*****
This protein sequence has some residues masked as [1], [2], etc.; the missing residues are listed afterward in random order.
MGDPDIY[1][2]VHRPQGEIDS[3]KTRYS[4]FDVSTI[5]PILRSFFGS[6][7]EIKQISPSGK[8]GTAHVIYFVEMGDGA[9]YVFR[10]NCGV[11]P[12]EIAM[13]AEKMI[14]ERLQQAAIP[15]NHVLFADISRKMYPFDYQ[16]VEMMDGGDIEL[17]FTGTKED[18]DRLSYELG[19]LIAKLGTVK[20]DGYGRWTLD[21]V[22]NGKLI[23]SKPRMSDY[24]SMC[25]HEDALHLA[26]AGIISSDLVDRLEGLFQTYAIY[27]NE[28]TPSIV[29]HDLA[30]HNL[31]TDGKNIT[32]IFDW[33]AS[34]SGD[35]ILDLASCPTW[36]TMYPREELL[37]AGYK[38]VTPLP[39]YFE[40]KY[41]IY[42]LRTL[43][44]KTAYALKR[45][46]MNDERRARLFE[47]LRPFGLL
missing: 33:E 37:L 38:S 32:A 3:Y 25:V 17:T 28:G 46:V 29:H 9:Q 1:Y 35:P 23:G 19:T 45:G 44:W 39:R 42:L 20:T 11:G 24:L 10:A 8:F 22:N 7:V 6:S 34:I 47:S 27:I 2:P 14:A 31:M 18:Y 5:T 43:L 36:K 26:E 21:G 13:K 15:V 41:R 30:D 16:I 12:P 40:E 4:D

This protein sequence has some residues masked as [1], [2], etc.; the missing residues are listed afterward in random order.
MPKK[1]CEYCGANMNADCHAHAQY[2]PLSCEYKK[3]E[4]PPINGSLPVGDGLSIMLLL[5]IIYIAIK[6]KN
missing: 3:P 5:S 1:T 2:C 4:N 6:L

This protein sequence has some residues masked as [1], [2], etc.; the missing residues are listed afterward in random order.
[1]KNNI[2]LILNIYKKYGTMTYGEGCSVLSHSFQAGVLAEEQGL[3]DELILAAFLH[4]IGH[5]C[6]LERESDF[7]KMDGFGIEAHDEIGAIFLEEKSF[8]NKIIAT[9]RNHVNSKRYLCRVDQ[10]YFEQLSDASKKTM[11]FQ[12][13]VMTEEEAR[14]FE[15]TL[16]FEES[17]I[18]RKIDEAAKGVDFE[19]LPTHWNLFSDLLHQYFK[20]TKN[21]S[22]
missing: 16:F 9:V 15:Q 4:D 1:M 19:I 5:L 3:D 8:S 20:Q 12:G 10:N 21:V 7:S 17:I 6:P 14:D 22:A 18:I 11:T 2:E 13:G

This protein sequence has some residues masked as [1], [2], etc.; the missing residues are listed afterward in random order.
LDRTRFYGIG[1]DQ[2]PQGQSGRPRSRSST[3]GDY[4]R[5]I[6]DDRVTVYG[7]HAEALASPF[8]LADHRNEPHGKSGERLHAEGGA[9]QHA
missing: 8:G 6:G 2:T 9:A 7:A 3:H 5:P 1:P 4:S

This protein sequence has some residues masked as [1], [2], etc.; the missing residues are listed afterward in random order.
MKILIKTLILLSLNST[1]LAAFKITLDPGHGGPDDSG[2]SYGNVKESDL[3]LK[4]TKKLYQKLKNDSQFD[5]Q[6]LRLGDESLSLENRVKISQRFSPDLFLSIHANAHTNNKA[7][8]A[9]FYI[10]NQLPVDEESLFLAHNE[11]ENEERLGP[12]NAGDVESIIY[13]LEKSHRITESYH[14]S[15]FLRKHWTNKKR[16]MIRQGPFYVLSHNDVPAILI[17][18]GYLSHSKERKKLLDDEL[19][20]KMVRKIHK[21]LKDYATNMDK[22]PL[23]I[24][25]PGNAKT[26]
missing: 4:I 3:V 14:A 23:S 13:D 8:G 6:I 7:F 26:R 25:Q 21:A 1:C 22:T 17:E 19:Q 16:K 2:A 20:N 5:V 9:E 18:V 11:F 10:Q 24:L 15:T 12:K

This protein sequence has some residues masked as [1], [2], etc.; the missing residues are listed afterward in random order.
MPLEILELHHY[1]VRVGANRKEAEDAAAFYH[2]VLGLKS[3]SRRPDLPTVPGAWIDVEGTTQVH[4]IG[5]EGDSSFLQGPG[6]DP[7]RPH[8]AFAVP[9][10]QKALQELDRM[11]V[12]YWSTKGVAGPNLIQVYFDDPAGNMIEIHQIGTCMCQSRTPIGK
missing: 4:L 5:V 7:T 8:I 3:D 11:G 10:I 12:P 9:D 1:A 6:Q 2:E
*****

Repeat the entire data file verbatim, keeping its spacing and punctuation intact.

This protein sequence has some residues masked as [1], [2], etc.; the missing residues are listed afterward in random order.
MGDPDIY[1][2]VHRPQGEIDS[3]KTRYS[4]FDVSTI[5]PILRSFFGS[6][7]EIKQISPSGK[8]GTAHVIYFVEMGDGA[9]YVFR[10]NCGV[11]P[12]EIAM[13]AEKMI[14]ERLQQAAIP[15]NHVLFADISRKMYPFDYQ[16]VEMMDGGDIEL[17]FTGTKED[18]DRLSYELG[19]LIAKLGTVK[20]DGYGRWTLD[21]V[22]NGKLI[23]SKPRMSDY[24]SMC[25]HEDALHLA[26]AGIISSDLVDRLEGLFQTYAIY[27]NE[28]TPSIV[29]HDLA[30]HNL[31]TDGKNIT[32]IFDW[33]AS[34]SGD[35]ILDLASCPTW[36]TMYPREELL[37]AGYK[38]VTPLP[39]YFE[40]KY[41]IY[42]LRTL[43][44]KTAYALKR[45][46]MNDERRARLFE[47]LRPFGLL
missing: 33:E 37:L 38:S 32:A 3:Y 25:V 17:T 28:G 46:V 29:H 9:Q 1:Y 35:P 23:G 19:T 45:G 44:W 39:R 42:L 20:T 11:G 24:L 10:A 8:F 22:N 7:V 6:S 34:I 47:S 27:I 2:P 14:A 31:M 18:Y 5:T 43:L 36:K 26:E 21:G 13:K 15:V 41:R 30:D 16:I 12:P 40:E 4:D

This protein sequence has some residues masked as [1], [2], etc.; the missing residues are listed afterward in random order.
MPKK[1]CEYCGANMNADCHAHAQY[2]PLSCEYKK[3]E[4]PPINGSLPVGDGLSIMLLL[5]IIYIAIK[6]KN
missing: 3:P 5:S 1:T 2:C 4:N 6:L

This protein sequence has some residues masked as [1], [2], etc.; the missing residues are listed afterward in random order.
[1]KNNI[2]LILNIYKKYGTMTYGEGCSVLSHSFQAGVLAEEQGL[3]DELILAAFLH[4]IGH[5]C[6]LERESDF[7]KMDGFGIEAHDEIGAIFLEEKSF[8]NKIIAT[9]RNHVNSKRYLCRVDQ[10]YFEQLSDASKKTM[11]FQ[12][13]VMTEEEAR[14]FE[15]TL[16]FEES[17]I[18]RKIDEAAKGVDFE[19]LPTHWNLFSDLLHQYFK[20]TKN[21]S[22]
missing: 16:F 9:V 15:Q 4:D 1:M 19:I 5:L 3:D 8:S 20:Q 12:G 10:N 21:V 7:S 17:I 6:P 14:D 22:A 18:I 11:T 2:E 13:G

This protein sequence has some residues masked as [1], [2], etc.; the missing residues are listed afterward in random order.
LDRTRFYGIG[1]DQ[2]PQGQSGRPRSRSST[3]GDY[4]R[5]I[6]DDRVTVYG[7]HAEALASPF[8]LADHRNEPHGKSGERLHAEGGA[9]QHA
missing: 8:G 6:G 2:T 9:A 7:A 3:H 5:P 1:P 4:S

This protein sequence has some residues masked as [1], [2], etc.; the missing residues are listed afterward in random order.
MKILIKTLILLSLNST[1]LAAFKITLDPGHGGPDDSG[2]SYGNVKESDL[3]LK[4]TKKLYQKLKNDSQFD[5]Q[6]LRLGDESLSLENRVKISQRFSPDLFLSIHANAHTNNKA[7][8]A[9]FYI[10]NQLPVDEESLFLAHNE[11]ENEERLGP[12]NAGDVESIIY[13]LEKSHRITESYH[14]S[15]FLRKHWTNKKR[16]MIRQGPFYVLSHNDVPAILI[17][18]GYLSHSKERKKLLDDEL[19][20]KMVRKIHK[21]LKDYATNMDK[22]PL[23]I[24][25]PGNAKT[26]
missing: 4:I 3:V 14:A 23:S 13:D 8:G 6:I 7:F 26:R 25:Q 21:A 1:C 22:T 17:E 19:Q 16:K 2:A 20:N 5:V 9:E 18:V 11:F 10:Q 24:L 15:T 12:K

This protein sequence has some residues masked as [1], [2], etc.; the missing residues are listed afterward in random order.
MPLEILELHHY[1]VRVGANRKEAEDAAAFYH[2]VLGLKS[3]SRRPDLPTVPGAWIDVEGTTQVH[4]IG[5]EGDSSFLQGPG[6]DP[7]RPH[8]AFAVP[9][10]QKALQELDRM[11]V[12]YWSTKGVAGPNLIQVYFDDPAGNMIEIHQIGTCMCQSRTPIGK
missing: 4:L 5:V 7:T 8:I 3:D 11:G 10:I 12:P 9:D 1:A 6:Q 2:E